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Why Emily Killed Homer Barron Essay

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Faulkners “A Rose for Emily,” has a protagonist of great strength in Emily Grierson. Emily is an institution in the town. She is invincible and stands firm in her determination to live life on her own terms. As one of “the high and mighty Griersons,” (II, 16) she expects privilege as her right. She is impervious to public opinion and firmly declines to pay her taxes. “I have no taxes in Jefferson,” (I, 8) she declares unequivocally and makes the town officials concede defeat. She adheres to her own dissonant reality. She refuses to accept her father’s death: “She told them that her father was not dead” (II, 27). She remains deaf to any point of view except her own and accepts “the recognition of her dignity as the last Grierson” (III, 33) as her right. Her demands are couched in terms which brook no denial. The druggist is forced by the very strength of her will to sell her arsenic. She persists in courting Homer Barron, “with her head high,” (IV, 43) caring a fig for the town’s opinion. This obstinate determination to always have her way is the characteristic trait in Emily’s personality. She does not take ‘no’ for an answer from anyone. Viewed in this light, her murder of Homer Barron is very much in keeping with her personality: “dear, inescapable, impervious, tranquil, and perverse” (IV, 51). She refuses to let Homer go, and is ready to kill him to keep him with her.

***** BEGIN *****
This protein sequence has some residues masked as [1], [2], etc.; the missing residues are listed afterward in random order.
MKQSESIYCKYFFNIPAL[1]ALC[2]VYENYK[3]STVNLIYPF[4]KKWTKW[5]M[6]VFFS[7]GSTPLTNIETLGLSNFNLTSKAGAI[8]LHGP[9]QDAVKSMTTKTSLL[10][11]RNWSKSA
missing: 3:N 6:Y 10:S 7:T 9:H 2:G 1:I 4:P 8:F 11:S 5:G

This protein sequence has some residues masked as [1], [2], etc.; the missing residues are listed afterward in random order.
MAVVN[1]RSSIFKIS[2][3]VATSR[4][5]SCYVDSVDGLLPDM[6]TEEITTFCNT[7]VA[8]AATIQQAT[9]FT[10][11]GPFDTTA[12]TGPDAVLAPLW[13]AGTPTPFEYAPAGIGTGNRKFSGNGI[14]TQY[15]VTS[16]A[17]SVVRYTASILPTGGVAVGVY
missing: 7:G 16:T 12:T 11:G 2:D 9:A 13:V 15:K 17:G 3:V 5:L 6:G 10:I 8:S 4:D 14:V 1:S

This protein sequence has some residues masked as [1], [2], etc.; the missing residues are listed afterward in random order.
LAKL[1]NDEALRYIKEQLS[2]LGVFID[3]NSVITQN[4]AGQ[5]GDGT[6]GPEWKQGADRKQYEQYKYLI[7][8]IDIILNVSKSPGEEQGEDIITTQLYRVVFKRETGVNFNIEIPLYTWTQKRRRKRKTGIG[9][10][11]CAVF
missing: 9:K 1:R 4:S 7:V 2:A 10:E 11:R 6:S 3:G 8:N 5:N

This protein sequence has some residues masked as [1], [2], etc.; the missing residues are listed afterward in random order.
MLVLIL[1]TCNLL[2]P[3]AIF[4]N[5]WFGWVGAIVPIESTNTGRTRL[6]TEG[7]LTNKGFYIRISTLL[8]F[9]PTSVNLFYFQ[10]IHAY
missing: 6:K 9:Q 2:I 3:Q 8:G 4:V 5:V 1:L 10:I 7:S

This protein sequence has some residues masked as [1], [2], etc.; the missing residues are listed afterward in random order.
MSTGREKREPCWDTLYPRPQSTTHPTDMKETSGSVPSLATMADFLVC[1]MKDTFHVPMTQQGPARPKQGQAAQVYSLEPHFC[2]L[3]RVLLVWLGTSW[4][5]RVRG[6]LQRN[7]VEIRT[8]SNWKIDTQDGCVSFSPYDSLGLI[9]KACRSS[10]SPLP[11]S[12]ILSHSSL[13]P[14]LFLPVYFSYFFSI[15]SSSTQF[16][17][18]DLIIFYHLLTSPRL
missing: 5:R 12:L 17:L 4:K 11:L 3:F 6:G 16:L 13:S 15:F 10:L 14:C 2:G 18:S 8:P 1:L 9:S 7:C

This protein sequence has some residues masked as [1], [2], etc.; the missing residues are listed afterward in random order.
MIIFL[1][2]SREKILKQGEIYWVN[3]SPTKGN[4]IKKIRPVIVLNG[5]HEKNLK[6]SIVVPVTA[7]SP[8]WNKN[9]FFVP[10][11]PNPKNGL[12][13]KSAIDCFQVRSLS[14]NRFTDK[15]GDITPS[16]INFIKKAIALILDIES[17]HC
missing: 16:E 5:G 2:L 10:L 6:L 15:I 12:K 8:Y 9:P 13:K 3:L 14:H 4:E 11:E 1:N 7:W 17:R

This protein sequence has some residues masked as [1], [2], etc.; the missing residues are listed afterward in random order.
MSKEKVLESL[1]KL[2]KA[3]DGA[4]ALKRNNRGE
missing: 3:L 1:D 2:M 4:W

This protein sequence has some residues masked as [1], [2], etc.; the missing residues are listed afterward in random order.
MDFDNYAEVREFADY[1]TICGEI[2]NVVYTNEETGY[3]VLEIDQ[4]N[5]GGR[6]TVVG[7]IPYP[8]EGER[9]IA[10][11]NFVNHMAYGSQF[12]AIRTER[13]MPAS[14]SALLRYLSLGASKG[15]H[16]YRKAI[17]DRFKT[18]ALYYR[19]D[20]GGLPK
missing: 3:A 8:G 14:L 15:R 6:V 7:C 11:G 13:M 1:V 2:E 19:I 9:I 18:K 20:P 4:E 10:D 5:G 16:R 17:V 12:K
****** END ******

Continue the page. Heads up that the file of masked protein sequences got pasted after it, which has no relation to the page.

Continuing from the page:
Emily’s murder of Homer is foreshadowed by Faulkner’s description of the bad smell which develops in the house shortly after Homer’s desertion. The reader’s suspicion is further strengthened by Emily buying poison, declaring “I want arsenic” (III, 40), and refusing to give any reason for her demand. Her life of solitude, shunning everyone, is another indication that she has something to hide: “The front door closed — and remained closed for good” (IV, 50). She lives in her own world. She shuts up the top floor of her house. In the light of all this evidence, and the author’s delineation of Emily’s headstrong character, I definitely anticipated the ending in Faulkners “A Rose for Emily.”

Works Cited.
Faulkner, William. “A Rose for Emily.” Retrieved from

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